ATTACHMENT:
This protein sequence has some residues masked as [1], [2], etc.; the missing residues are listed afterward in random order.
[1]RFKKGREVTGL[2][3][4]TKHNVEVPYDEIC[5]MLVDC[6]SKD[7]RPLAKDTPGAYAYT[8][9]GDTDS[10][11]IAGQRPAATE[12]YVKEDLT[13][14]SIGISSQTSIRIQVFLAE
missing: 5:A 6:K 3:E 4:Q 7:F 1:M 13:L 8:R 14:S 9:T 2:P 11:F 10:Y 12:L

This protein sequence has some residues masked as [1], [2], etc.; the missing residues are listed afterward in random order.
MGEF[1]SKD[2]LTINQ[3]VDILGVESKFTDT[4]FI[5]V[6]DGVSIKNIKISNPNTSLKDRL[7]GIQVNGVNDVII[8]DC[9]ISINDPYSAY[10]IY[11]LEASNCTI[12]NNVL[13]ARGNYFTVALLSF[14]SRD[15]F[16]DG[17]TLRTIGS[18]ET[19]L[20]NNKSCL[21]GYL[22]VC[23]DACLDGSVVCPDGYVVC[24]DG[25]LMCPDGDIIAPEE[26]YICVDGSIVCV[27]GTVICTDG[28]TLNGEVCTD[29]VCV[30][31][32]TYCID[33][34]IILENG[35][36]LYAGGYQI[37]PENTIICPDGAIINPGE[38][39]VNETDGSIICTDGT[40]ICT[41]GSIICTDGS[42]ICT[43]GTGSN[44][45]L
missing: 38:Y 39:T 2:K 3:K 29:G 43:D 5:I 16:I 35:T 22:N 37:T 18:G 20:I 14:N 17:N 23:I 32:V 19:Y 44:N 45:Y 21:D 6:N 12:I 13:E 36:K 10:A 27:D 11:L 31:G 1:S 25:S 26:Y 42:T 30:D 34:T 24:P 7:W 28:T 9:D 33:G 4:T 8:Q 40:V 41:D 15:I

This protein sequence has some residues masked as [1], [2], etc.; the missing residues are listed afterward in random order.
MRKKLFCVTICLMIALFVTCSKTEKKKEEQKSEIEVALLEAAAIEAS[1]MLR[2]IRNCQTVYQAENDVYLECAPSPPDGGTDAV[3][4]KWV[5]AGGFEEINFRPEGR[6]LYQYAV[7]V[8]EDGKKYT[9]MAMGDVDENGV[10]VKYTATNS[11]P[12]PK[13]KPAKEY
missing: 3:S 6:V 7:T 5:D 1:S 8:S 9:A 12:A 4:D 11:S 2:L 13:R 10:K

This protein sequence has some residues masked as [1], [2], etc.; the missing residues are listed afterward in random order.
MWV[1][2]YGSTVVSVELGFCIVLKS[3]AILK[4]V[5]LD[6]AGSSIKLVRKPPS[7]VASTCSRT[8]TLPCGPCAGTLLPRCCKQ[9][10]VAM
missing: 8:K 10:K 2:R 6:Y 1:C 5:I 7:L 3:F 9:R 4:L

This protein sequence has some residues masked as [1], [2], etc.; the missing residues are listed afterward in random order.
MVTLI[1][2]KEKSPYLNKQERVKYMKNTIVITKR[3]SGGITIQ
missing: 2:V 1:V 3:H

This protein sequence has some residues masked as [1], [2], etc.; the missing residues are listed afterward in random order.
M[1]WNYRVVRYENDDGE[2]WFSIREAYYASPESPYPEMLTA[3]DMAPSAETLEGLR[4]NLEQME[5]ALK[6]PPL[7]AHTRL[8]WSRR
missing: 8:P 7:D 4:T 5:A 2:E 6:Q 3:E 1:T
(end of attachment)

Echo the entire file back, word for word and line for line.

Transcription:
This protein sequence has some residues masked as [1], [2], etc.; the missing residues are listed afterward in random order.
[1]RFKKGREVTGL[2][3][4]TKHNVEVPYDEIC[5]MLVDC[6]SKD[7]RPLAKDTPGAYAYT[8][9]GDTDS[10][11]IAGQRPAATE[12]YVKEDLT[13][14]SIGISSQTSIRIQVFLAE
missing: 5:A 6:K 3:E 4:Q 7:F 1:M 13:L 8:R 14:S 9:T 2:P 11:F 10:Y 12:L

This protein sequence has some residues masked as [1], [2], etc.; the missing residues are listed afterward in random order.
MGEF[1]SKD[2]LTINQ[3]VDILGVESKFTDT[4]FI[5]V[6]DGVSIKNIKISNPNTSLKDRL[7]GIQVNGVNDVII[8]DC[9]ISINDPYSAY[10]IY[11]LEASNCTI[12]NNVL[13]ARGNYFTVALLSF[14]SRD[15]F[16]DG[17]TLRTIGS[18]ET[19]L[20]NNKSCL[21]GYL[22]VC[23]DACLDGSVVCPDGYVVC[24]DG[25]LMCPDGDIIAPEE[26]YICVDGSIVCV[27]GTVICTDG[28]TLNGEVCTD[29]VCV[30][31][32]TYCID[33][34]IILENG[35][36]LYAGGYQI[37]PENTIICPDGAIINPGE[38][39]VNETDGSIICTDGT[40]ICT[41]GSIICTDGS[42]ICT[43]GTGSN[44][45]L
missing: 38:Y 39:T 2:K 3:K 29:G 43:D 5:I 16:I 35:T 22:N 37:T 18:G 20:I 14:N 17:N 23:I 32:V 19:Y 44:N 45:Y 21:D 6:N 12:I 13:E 36:K 10:A 27:D 11:L 31:G 1:S 25:S 26:Y 42:T 30:D 34:T 24:P 7:W 28:T 9:D 33:G 4:T 8:Q 40:V 41:D 15:I

This protein sequence has some residues masked as [1], [2], etc.; the missing residues are listed afterward in random order.
MRKKLFCVTICLMIALFVTCSKTEKKKEEQKSEIEVALLEAAAIEAS[1]MLR[2]IRNCQTVYQAENDVYLECAPSPPDGGTDAV[3][4]KWV[5]AGGFEEINFRPEGR[6]LYQYAV[7]V[8]EDGKKYT[9]MAMGDVDENGV[10]VKYTATNS[11]P[12]PK[13]KPAKEY
missing: 3:S 6:V 7:T 5:D 1:S 8:S 9:A 12:A 4:D 11:S 2:L 13:R 10:K

This protein sequence has some residues masked as [1], [2], etc.; the missing residues are listed afterward in random order.
MWV[1][2]YGSTVVSVELGFCIVLKS[3]AILK[4]V[5]LD[6]AGSSIKLVRKPPS[7]VASTCSRT[8]TLPCGPCAGTLLPRCCKQ[9][10]VAM
missing: 8:K 10:K 2:R 6:Y 1:C 5:I 7:L 3:F 9:R 4:L

This protein sequence has some residues masked as [1], [2], etc.; the missing residues are listed afterward in random order.
MVTLI[1][2]KEKSPYLNKQERVKYMKNTIVITKR[3]SGGITIQ
missing: 2:V 1:V 3:H

This protein sequence has some residues masked as [1], [2], etc.; the missing residues are listed afterward in random order.
M[1]WNYRVVRYENDDGE[2]WFSIREAYYASPESPYPEMLTA[3]DMAPSAETLEGLR[4]NLEQME[5]ALK[6]PPL[7]AHTRL[8]WSRR
missing: 8:P 7:D 4:T 5:A 2:E 6:Q 3:E 1:T